3_R22

( )
:=
The rate of heat transfer from the R22 to the ammonia is determined below.
mdot
R22
0.87
kg
s
= mdot
R22
mdot
NH3
h
1_NH3
h
4_NH3

( )

h
2_R22
h
3_R22

:=
With all of the states evaluated, the cycle analysis proceeds quickly. The mass flow rate is
determined by performing a thermodynamic analysis on the heat exchanger.
h
4_R22
16.493
kJ
kg
= h
4_R22
h
3_R22
:=
Since the trap produces no work and is assumed to be adiabatic, the enthalpy at state 4 equals
the enthalpy at state 3.
h
3_R22
16.493
kJ
kg
= h
3_R22
hf_T
R22
T
he_R22
( )
:=
T
he_R22
247.967K = T
he_R22
Tsat_P
R22
P
H_R22
( )
:=
The maximum cycle temperature for the R22 is 2.8 C. For an ideal Rankine cycle, state 3 is
assumed to be a saturated liquid at the condenser temperature, or in this case, at the exit of the
heat exchanger. This temperature is determined by finding the saturation temperature associated
with the pressure of the R22 through the heat exchanger. Thus the enthalpy at state 3 is:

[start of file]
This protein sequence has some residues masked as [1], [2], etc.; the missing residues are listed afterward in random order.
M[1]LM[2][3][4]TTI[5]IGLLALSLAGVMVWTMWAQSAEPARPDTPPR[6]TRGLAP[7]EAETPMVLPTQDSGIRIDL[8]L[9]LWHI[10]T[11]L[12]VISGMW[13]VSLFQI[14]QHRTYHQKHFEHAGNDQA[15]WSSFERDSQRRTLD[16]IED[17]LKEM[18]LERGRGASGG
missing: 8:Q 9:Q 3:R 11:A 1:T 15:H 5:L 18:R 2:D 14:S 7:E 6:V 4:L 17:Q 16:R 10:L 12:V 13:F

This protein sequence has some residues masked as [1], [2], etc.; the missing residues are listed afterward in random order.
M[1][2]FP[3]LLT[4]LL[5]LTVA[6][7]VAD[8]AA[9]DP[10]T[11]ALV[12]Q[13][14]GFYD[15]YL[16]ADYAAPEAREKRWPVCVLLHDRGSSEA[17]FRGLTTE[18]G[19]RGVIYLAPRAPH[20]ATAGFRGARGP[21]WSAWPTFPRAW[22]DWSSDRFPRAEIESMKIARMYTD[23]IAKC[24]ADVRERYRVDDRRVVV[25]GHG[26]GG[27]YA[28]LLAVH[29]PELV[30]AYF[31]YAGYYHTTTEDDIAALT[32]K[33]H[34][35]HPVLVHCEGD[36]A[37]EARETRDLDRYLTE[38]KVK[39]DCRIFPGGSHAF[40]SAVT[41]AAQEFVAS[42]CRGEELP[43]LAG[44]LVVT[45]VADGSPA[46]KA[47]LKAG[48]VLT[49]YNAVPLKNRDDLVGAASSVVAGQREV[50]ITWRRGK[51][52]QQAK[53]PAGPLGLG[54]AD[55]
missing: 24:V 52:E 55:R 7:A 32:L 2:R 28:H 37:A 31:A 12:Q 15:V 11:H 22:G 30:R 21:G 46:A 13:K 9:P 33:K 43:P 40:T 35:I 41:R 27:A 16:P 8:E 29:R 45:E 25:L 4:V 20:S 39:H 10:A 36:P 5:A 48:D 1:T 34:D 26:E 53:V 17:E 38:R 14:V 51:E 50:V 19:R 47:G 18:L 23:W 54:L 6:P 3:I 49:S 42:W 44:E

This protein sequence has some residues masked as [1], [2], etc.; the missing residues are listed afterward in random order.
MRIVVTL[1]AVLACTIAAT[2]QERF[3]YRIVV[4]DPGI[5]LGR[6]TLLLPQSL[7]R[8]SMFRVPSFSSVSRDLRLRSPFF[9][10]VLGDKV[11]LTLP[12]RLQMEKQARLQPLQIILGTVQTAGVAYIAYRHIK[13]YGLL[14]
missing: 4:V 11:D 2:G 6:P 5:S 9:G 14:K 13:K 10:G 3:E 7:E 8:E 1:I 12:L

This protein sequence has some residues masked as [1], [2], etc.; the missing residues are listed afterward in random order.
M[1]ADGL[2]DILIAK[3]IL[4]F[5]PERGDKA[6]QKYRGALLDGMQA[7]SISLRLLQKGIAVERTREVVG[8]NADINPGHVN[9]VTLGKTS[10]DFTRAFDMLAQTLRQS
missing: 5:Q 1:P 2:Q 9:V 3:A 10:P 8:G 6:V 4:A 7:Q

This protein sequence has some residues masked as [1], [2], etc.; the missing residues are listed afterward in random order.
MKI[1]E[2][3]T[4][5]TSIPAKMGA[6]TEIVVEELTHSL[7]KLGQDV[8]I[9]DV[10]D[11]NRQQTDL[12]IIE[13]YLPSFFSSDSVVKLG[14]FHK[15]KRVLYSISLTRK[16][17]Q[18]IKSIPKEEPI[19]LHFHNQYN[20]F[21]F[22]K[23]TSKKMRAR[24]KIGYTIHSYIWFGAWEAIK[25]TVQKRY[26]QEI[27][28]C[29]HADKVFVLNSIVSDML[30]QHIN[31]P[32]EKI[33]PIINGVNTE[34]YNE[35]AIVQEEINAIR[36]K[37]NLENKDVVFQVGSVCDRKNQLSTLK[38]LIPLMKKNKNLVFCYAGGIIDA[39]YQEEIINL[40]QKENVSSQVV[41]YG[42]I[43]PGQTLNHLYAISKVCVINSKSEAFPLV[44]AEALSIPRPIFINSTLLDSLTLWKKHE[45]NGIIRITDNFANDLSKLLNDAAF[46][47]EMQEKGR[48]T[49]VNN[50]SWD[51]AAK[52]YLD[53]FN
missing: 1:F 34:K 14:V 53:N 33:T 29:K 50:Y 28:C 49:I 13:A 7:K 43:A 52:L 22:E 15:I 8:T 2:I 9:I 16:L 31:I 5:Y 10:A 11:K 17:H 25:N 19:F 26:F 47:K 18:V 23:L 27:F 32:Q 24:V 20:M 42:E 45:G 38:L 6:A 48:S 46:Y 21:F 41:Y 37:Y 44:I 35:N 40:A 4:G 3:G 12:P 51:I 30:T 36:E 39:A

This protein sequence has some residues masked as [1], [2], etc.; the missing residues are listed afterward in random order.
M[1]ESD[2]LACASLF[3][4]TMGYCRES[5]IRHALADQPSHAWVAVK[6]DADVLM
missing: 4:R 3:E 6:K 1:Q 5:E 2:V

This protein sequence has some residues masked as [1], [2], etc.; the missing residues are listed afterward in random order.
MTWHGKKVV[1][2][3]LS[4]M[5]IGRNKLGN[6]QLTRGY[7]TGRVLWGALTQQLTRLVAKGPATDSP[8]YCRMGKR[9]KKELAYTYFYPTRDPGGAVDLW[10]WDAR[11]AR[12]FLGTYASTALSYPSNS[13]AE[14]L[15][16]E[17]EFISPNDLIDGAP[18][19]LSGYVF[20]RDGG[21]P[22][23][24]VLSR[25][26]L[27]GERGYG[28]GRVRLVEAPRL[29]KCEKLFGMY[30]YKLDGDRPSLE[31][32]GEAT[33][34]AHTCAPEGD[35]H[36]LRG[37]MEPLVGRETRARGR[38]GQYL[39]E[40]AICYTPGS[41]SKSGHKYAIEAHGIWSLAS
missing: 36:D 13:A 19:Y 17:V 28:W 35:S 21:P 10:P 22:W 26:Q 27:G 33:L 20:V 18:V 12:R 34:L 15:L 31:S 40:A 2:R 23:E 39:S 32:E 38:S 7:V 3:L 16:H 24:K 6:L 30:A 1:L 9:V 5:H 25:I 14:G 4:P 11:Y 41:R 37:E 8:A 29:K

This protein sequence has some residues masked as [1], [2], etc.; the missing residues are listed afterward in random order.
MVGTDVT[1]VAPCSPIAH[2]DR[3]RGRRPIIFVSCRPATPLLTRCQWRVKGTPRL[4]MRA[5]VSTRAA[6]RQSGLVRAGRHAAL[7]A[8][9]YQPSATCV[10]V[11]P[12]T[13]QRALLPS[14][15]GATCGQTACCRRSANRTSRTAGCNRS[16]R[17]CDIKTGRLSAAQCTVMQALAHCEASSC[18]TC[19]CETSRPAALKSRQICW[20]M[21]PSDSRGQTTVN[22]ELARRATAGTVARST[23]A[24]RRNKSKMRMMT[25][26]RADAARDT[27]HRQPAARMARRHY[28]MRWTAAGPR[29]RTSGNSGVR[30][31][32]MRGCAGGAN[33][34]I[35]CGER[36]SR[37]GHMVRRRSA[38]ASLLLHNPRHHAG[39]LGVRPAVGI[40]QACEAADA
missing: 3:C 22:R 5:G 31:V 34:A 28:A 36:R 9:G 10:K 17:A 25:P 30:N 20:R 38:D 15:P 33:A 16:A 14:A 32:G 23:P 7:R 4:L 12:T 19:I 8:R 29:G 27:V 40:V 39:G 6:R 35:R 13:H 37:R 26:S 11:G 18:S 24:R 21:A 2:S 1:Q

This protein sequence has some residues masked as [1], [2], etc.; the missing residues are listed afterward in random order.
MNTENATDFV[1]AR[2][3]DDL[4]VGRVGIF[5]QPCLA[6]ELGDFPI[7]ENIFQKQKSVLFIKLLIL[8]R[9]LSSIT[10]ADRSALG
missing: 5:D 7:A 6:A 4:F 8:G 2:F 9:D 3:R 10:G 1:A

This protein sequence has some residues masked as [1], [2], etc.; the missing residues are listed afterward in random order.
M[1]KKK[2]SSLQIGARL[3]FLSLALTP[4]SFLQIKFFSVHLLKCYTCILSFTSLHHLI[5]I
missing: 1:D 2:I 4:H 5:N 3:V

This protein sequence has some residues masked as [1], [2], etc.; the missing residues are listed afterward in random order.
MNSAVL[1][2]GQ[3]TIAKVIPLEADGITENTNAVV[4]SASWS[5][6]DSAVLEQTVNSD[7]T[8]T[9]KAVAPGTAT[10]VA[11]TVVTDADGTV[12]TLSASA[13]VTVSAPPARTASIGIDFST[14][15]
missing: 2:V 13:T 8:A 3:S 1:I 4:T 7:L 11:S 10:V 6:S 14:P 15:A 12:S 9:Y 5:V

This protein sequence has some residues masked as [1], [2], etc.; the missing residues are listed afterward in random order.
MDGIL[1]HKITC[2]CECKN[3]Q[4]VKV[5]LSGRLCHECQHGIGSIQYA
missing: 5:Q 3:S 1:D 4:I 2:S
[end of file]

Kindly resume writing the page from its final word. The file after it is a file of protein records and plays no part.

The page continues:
Appendix B Propane Heat Pump Cycle

Since the compressor's operation is described as reversible with negligible heat transfer, the
compression is isentropic, and the entropy at state 2 is equal to the entropy at state 1. Using
this and the given pressure at state 2, the enthalpy and temperature are determined.
s
1
0.419
BTU
lb R
= h
1
197.832
BTU
lb
= P
1
51.236psi =
s
1
sg_T
C3H8
T
1
( )
:= h
1
hg_T
C3H8
T
1
( )
:= P
1
Psat_T
C3H8
T
1
( )
:=
The solution begins by analyzing each state in the cycle. At state 1, the pressure, enthalpy and
entropy based on the assumption that the propane is a saturated vapor exiting the evaporator. The
pressure at state 1 sets the pressure of the evaporator.
Elec
cost
0.10
1
kW hr
:= C3H8
cost
1.95
1
gal
:= C3H8
HV
91000
BTU
gal
:=

C3H8
31.7
lb
ft
3
:= Qdot
H
100000
BTU
hr
:= P
2
180 psi := T
1
460 15 + ( ) R :=
Solution: The known values are defined below.
Sketches: A system schematic and T-s diagram are shown below.
Problem Statement: A novel concept for a heat pump system is required using propane as the
working fluid. In the event of a power outage, the propane could be routed through a burner to
provide the heating load. The heat pump would operate where the average outside temperature is
25 degrees F. It is desired to maintain an hot reservoir temperature of 72 degrees F. The propane
would leave the evaporator as a saturated vapor at 15 degrees F and be compressed to 160 psia.